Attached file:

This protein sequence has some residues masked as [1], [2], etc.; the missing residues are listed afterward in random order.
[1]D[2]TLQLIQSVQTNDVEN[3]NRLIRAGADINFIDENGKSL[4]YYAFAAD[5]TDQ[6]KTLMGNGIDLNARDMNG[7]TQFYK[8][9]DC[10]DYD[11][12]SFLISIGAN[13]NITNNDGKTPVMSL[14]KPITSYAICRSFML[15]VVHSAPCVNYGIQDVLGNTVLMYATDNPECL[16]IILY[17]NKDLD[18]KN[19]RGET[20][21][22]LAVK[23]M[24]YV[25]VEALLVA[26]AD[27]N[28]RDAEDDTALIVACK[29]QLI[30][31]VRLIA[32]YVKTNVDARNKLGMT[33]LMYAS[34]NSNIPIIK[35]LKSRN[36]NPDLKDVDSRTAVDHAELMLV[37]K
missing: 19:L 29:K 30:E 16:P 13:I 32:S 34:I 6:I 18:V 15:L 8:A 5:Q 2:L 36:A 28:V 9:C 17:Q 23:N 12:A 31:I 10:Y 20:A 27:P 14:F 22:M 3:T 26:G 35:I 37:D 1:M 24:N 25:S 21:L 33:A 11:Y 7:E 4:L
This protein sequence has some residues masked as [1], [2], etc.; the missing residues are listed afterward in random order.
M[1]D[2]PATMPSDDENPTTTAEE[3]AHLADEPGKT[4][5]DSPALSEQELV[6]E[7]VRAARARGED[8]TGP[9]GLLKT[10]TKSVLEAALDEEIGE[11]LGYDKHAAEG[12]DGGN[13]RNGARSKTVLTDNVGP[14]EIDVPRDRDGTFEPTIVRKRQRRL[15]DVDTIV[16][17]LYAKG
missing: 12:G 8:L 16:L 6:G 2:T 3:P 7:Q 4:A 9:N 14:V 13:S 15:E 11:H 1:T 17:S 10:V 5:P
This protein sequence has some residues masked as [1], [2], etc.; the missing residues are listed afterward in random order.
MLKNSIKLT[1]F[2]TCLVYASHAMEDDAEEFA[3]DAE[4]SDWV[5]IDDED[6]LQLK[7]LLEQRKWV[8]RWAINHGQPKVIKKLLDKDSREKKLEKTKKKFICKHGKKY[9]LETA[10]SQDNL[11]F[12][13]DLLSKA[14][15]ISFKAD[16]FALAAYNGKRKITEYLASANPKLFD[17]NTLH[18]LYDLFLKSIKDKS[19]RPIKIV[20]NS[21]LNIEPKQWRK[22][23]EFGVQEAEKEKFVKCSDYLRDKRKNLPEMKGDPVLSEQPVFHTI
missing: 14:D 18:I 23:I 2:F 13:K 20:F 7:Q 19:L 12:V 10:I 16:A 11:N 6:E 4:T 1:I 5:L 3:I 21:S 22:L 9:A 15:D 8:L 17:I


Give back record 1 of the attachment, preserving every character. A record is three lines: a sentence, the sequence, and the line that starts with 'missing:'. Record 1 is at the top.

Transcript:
This protein sequence has some residues masked as [1], [2], etc.; the missing residues are listed afterward in random order.
[1]D[2]TLQLIQSVQTNDVEN[3]NRLIRAGADINFIDENGKSL[4]YYAFAAD[5]TDQ[6]KTLMGNGIDLNARDMNG[7]TQFYK[8][9]DC[10]DYD[11][12]SFLISIGAN[13]NITNNDGKTPVMSL[14]KPITSYAICRSFML[15]VVHSAPCVNYGIQDVLGNTVLMYATDNPECL[16]IILY[17]NKDLD[18]KN[19]RGET[20][21][22]LAVK[23]M[24]YV[25]VEALLVA[26]AD[27]N[28]RDAEDDTALIVACK[29]QLI[30][31]VRLIA[32]YVKTNVDARNKLGMT[33]LMYAS[34]NSNIPIIK[35]LKSRN[36]NPDLKDVDSRTAVDHAELMLV[37]K
missing: 19:L 29:K 30:E 16:P 13:I 32:S 34:I 6:I 18:V 15:L 8:A 5:Q 2:L 36:A 28:V 9:C 17:Q 23:N 12:A 31:I 10:Y 20:A 27:P 14:F 22:M 3:T 26:G 35:I 37:D 1:M 24:N 25:S 21:L 33:A 11:Y 7:E 4:L